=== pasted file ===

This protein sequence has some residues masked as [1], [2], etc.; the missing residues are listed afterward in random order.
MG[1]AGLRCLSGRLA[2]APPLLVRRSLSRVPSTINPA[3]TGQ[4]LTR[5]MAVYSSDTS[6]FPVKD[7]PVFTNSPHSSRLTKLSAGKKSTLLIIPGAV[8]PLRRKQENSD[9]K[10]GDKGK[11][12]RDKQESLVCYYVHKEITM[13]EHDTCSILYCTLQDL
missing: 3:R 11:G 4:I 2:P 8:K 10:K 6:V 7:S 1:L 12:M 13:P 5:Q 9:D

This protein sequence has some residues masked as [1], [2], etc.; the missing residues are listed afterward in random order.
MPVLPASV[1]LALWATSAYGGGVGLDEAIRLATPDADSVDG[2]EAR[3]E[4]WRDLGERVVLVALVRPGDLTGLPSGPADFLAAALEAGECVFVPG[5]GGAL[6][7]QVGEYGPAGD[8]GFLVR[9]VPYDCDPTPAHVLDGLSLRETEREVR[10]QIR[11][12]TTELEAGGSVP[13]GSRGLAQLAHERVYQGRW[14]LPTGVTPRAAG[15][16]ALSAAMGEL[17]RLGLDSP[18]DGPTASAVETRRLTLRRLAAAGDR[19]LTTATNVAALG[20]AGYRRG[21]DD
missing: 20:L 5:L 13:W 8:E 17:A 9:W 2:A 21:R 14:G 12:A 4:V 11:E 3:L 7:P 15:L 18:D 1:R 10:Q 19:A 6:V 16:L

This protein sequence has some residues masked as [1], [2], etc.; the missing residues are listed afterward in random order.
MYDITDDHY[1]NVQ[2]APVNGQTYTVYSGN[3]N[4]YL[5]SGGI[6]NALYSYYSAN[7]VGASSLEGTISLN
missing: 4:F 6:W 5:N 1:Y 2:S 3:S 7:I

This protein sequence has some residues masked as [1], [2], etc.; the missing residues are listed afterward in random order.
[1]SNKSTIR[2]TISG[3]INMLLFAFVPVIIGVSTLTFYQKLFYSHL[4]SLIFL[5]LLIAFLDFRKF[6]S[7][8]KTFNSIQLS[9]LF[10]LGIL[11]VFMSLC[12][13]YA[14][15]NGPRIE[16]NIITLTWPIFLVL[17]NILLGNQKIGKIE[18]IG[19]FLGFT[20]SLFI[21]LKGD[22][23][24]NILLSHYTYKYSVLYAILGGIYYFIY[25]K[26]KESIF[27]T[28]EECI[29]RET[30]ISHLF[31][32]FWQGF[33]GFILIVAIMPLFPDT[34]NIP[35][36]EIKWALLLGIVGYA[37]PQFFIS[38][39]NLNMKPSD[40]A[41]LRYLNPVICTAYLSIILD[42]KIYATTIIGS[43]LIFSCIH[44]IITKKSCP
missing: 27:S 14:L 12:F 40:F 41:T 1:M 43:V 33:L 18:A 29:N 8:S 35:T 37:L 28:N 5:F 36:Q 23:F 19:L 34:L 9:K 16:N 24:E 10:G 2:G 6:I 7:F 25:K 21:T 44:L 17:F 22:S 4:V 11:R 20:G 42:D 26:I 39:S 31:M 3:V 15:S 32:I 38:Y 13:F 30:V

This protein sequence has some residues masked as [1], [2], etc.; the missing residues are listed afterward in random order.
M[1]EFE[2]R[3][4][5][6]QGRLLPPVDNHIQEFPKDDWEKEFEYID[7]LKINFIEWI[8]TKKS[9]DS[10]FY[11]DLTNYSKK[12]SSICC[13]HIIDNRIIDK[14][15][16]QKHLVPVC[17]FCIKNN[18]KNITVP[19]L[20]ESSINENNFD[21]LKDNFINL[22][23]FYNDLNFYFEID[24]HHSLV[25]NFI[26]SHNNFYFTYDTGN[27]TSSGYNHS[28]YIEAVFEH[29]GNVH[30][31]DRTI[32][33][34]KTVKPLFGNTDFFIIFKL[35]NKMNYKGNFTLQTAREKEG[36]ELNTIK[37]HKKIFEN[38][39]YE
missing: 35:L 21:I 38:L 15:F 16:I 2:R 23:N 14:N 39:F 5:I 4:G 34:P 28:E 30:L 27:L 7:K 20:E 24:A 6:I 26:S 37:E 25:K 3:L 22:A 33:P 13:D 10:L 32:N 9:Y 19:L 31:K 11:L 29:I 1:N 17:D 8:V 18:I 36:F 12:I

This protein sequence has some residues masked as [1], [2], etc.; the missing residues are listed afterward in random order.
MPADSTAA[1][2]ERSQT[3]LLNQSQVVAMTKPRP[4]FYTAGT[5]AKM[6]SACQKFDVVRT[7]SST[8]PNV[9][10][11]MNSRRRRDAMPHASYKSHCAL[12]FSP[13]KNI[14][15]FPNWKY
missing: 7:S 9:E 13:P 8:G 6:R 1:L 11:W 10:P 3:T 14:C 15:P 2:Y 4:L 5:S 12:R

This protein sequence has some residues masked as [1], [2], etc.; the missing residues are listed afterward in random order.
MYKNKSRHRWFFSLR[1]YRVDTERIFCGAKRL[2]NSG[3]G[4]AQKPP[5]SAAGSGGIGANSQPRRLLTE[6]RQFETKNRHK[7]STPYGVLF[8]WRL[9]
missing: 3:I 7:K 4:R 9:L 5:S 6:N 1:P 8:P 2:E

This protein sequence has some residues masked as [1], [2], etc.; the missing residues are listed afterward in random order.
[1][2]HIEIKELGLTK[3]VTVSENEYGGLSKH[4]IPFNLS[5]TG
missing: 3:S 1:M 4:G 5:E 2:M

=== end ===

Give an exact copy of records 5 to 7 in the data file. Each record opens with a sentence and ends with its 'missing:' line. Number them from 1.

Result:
This protein sequence has some residues masked as [1], [2], etc.; the missing residues are listed afterward in random order.
M[1]EFE[2]R[3][4][5][6]QGRLLPPVDNHIQEFPKDDWEKEFEYID[7]LKINFIEWI[8]TKKS[9]DS[10]FY[11]DLTNYSKK[12]SSICC[13]HIIDNRIIDK[14][15][16]QKHLVPVC[17]FCIKNN[18]KNITVP[19]L[20]ESSINENNFD[21]LKDNFINL[22][23]FYNDLNFYFEID[24]HHSLV[25]NFI[26]SHNNFYFTYDTGN[27]TSSGYNHS[28]YIEAVFEH[29]GNVH[30][31]DRTI[32][33][34]KTVKPLFGNTDFFIIFKL[35]NKMNYKGNFTLQTAREKEG[36]ELNTIK[37]HKKIFEN[38][39]YE
missing: 35:L 21:I 38:L 15:F 16:I 2:R 23:N 14:N 39:F 5:I 4:G 34:P 28:E 30:L 27:L 7:K 20:E 24:A 6:I 26:S 37:E 25:K 3:L 22:A 33:P 13:D 10:L 32:N 9:Y 19:L 31:K 11:L 29:I 1:N 17:D 8:V 18:I 36:F 12:I

This protein sequence has some residues masked as [1], [2], etc.; the missing residues are listed afterward in random order.
MPADSTAA[1][2]ERSQT[3]LLNQSQVVAMTKPRP[4]FYTAGT[5]AKM[6]SACQKFDVVRT[7]SST[8]PNV[9][10][11]MNSRRRRDAMPHASYKSHCAL[12]FSP[13]KNI[14][15]FPNWKY
missing: 7:S 9:E 13:P 8:G 6:R 1:L 11:W 10:P 3:T 14:C 15:P 2:Y 4:L 5:S 12:R

This protein sequence has some residues masked as [1], [2], etc.; the missing residues are listed afterward in random order.
MYKNKSRHRWFFSLR[1]YRVDTERIFCGAKRL[2]NSG[3]G[4]AQKPP[5]SAAGSGGIGANSQPRRLLTE[6]RQFETKNRHK[7]STPYGVLF[8]WRL[9]
missing: 3:I 7:K 4:R 9:L 5:S 6:N 1:P 8:P 2:E